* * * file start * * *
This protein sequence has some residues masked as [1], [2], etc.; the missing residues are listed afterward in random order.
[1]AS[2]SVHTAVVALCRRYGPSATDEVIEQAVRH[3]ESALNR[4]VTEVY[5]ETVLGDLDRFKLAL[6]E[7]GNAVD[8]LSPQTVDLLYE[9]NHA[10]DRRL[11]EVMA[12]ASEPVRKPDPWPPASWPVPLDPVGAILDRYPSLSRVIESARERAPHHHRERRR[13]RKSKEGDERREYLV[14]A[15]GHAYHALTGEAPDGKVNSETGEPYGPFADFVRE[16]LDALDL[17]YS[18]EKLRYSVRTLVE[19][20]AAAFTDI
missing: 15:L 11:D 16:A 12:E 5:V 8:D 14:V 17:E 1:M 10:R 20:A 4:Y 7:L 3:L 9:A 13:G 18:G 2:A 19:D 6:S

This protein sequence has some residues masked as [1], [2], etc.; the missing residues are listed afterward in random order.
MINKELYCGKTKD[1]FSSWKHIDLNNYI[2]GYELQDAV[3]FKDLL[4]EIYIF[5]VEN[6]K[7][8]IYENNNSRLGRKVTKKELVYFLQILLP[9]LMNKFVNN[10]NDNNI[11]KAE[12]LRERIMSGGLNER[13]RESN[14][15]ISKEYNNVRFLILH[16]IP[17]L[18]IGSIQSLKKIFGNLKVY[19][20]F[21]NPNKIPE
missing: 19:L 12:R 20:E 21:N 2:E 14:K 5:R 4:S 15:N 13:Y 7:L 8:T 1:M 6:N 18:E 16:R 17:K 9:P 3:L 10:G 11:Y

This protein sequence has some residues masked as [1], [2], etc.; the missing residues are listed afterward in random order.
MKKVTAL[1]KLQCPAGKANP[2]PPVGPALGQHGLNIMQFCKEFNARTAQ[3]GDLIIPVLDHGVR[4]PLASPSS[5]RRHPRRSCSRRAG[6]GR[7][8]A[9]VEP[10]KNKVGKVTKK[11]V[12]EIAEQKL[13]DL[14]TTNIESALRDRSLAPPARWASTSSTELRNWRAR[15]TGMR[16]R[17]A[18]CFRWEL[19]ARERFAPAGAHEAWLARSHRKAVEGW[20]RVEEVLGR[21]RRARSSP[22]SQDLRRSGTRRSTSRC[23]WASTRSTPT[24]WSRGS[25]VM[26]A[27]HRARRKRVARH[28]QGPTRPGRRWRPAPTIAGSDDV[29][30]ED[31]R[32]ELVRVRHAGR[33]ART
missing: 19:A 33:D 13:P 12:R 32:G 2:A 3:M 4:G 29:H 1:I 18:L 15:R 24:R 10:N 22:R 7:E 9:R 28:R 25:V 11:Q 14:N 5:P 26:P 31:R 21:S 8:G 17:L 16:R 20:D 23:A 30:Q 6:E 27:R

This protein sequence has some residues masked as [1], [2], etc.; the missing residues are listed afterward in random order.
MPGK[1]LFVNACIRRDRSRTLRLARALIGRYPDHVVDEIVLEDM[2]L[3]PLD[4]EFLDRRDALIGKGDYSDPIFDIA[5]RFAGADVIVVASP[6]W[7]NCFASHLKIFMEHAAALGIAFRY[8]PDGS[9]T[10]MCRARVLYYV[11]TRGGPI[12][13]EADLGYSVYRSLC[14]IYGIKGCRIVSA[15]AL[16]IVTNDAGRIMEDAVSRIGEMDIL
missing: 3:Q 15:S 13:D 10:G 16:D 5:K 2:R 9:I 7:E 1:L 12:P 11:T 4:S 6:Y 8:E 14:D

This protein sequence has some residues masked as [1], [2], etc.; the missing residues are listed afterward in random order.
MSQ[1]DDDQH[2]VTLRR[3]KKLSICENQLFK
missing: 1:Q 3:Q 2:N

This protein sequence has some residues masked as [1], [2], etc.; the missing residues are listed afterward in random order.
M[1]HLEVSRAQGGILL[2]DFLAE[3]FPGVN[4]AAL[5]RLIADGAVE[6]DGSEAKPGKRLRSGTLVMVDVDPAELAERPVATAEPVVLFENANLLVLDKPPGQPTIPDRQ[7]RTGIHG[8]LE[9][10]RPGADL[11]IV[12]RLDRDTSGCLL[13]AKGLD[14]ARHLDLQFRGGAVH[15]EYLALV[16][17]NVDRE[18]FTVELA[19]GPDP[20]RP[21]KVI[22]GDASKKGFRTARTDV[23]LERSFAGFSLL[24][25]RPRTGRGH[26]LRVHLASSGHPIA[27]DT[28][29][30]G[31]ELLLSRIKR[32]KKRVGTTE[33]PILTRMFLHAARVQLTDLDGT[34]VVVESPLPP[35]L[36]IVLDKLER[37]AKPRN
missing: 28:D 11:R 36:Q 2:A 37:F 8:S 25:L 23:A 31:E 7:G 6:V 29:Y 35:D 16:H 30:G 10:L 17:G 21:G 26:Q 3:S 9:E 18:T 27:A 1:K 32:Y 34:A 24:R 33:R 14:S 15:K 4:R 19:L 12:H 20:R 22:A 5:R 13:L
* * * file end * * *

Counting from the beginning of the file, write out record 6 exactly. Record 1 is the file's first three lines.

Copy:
This protein sequence has some residues masked as [1], [2], etc.; the missing residues are listed afterward in random order.
M[1]HLEVSRAQGGILL[2]DFLAE[3]FPGVN[4]AAL[5]RLIADGAVE[6]DGSEAKPGKRLRSGTLVMVDVDPAELAERPVATAEPVVLFENANLLVLDKPPGQPTIPDRQ[7]RTGIHG[8]LE[9][10]RPGADL[11]IV[12]RLDRDTSGCLL[13]AKGLD[14]ARHLDLQFRGGAVH[15]EYLALV[16][17]NVDRE[18]FTVELA[19]GPDP[20]RP[21]KVI[22]GDASKKGFRTARTDV[23]LERSFAGFSLL[24][25]RPRTGRGH[26]LRVHLASSGHPIA[27]DT[28][29][30]G[31]ELLLSRIKR[32]KKRVGTTE[33]PILTRMFLHAARVQLTDLDGT[34]VVVESPLPP[35]L[36]IVLDKLER[37]AKPRN
missing: 28:D 11:R 36:Q 2:A 37:F 8:S 25:L 23:A 31:E 7:G 6:V 29:Y 35:D 16:H 30:G 10:L 17:G 21:G 26:Q 3:S 9:E 18:T 27:A 1:K 32:Y 34:A 24:R 33:R 14:S 15:K 4:R 19:L 12:H 20:R 22:A 5:R 13:L